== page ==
It doesn’t happen every day that someone tells me it is “ok” not to be a futurist, especially if that person is a Web celebrity. It happened to me today when Chris Brogan responded to a comment I wrote on his blog post about Google Lattitude (It felt a bit like a father tapping a child on the shoulder assuring him it’s ok ;-) ). My comment to him comes from a post I wrote yesterday called “Just because Google can track your friends doesn’t make it valuable”. Chris’s reaction got me thinking about my own views about technology.
Chris is right of course. I’m not qualified to be a futurist. I’m not even qualified to be an early adopter. I’m not a breaking news blogger, but write from personal experience and observations. My strengths are within different fields ranging from technology to the human factor. I understand technology, I work for a great startup right now, and I’ve spent a lot of my working life in what I call the “first use” of technology.
Based upon my own experiences, I have found that first use of new technology is always about 2 things: the human factor and the business model. Technology needs to work but it’s impact is often less important than the attention it gets from us geeks. Technology needs to work for its user, not the other way around. It needs to solve a problem, enable something, but mostly, it needs to be dead-simple (a criteria that is hardly ever met when a new service is launched). These views disqualify me from being an early adopter because I do not get overly excited over the technology itself. I get excited over the use of that technology in real life.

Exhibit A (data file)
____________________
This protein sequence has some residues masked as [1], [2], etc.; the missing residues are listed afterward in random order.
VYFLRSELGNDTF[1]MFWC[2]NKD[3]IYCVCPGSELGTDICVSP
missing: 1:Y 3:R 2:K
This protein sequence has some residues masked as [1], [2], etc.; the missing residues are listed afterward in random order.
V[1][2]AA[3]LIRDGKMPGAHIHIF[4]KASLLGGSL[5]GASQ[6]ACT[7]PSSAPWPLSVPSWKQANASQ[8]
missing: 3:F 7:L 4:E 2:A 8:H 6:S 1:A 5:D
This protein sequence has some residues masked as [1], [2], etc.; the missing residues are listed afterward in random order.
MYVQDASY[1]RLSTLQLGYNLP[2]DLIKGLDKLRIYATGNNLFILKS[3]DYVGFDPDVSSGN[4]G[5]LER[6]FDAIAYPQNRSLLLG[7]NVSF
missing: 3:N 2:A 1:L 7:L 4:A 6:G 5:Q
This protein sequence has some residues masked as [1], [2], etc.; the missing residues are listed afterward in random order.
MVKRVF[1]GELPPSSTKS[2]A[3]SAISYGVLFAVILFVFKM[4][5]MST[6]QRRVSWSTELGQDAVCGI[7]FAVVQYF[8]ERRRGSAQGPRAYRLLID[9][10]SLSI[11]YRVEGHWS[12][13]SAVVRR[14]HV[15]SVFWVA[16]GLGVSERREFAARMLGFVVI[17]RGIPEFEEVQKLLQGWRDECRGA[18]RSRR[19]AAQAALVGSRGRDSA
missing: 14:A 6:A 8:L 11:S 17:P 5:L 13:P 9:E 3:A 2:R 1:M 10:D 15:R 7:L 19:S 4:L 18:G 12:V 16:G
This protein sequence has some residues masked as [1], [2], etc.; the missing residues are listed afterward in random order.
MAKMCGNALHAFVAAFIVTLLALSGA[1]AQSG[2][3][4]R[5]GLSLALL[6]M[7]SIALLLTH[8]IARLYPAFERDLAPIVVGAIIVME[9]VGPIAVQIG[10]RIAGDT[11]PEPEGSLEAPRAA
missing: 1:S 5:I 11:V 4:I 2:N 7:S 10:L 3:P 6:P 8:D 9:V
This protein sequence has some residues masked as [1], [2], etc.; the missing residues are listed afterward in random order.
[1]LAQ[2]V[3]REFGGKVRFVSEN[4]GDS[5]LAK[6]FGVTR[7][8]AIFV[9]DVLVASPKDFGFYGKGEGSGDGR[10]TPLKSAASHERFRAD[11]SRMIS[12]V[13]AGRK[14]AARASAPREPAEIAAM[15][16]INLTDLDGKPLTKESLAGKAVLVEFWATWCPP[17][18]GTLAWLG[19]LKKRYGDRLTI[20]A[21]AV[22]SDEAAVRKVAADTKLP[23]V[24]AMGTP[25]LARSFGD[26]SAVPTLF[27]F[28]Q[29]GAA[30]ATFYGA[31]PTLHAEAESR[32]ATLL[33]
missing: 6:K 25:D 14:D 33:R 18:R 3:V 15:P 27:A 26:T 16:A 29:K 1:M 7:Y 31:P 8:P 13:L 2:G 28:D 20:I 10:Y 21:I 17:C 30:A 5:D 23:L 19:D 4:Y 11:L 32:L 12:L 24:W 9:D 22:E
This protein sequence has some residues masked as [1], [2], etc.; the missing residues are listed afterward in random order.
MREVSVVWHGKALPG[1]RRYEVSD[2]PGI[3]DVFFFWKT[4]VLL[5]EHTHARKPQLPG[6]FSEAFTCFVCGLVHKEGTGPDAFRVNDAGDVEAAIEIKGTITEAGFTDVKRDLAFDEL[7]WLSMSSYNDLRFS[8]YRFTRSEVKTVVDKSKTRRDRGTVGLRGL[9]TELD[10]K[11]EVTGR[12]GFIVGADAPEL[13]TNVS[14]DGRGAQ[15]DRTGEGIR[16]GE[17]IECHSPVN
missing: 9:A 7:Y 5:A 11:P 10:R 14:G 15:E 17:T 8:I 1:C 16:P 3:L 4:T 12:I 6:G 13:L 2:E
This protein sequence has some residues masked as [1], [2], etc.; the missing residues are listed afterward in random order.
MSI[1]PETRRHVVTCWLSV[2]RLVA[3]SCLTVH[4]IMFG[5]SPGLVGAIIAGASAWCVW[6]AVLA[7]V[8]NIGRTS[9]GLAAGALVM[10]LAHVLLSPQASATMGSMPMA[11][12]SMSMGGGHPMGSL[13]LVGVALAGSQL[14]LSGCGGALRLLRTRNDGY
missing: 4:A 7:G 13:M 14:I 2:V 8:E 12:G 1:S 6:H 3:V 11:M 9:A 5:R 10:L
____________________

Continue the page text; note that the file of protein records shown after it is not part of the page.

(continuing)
The business model is equally important. I care about User-Centric business models. The choice of a business model affects the value a user receives from a service. We tend to underestimate that importance. The best business models are those that create user value and monetize directly on that value. Why? Because it forces you to keep providing user value in order to guarantee revenue. The commonly used free advertisement based business model is an example where this is not the case (most of the times). In that business model the network value is more important than user value. As a result it forces you to focus on growth and customer lock-in, instead of user value and user freedom. Big difference imo.
Being a futurist is different. That is the area where you are allowed to dream. There isn’t a right or wrong, there is just imagination. Or as Chris puts it:
“One more thing: not everyone’s a futurist, and that’s okay. I make my money by figuring out the jump move instead of the obvious here and now.”
I am a dreamer, in many ways, but I think I disqualify from being a good futurist. Main reason for this is that I tend to look for questions instead of answers. I imagine all kinds of possibilities but I find that I am more fascinated by the questions that these future predictions provide. It is precisely for this reason I write.
Writing helps me understand the way things work. It isn’t about being right or wrong. To me it is more of an exploration. It helps me to write down my thoughts and shape them as people start reacting and responding. I hope that it makes people think. But I also feel that it will help me learn new things too. If you want to know what gets me excited then you can read about the Zen of my blogging.
I might sound negative about new technology and question it’s value. But for me these questions are what new technology should be about. I do not care about the technology itself. I care about its First Use. About the value it creates in our daily lives. The rest is just play.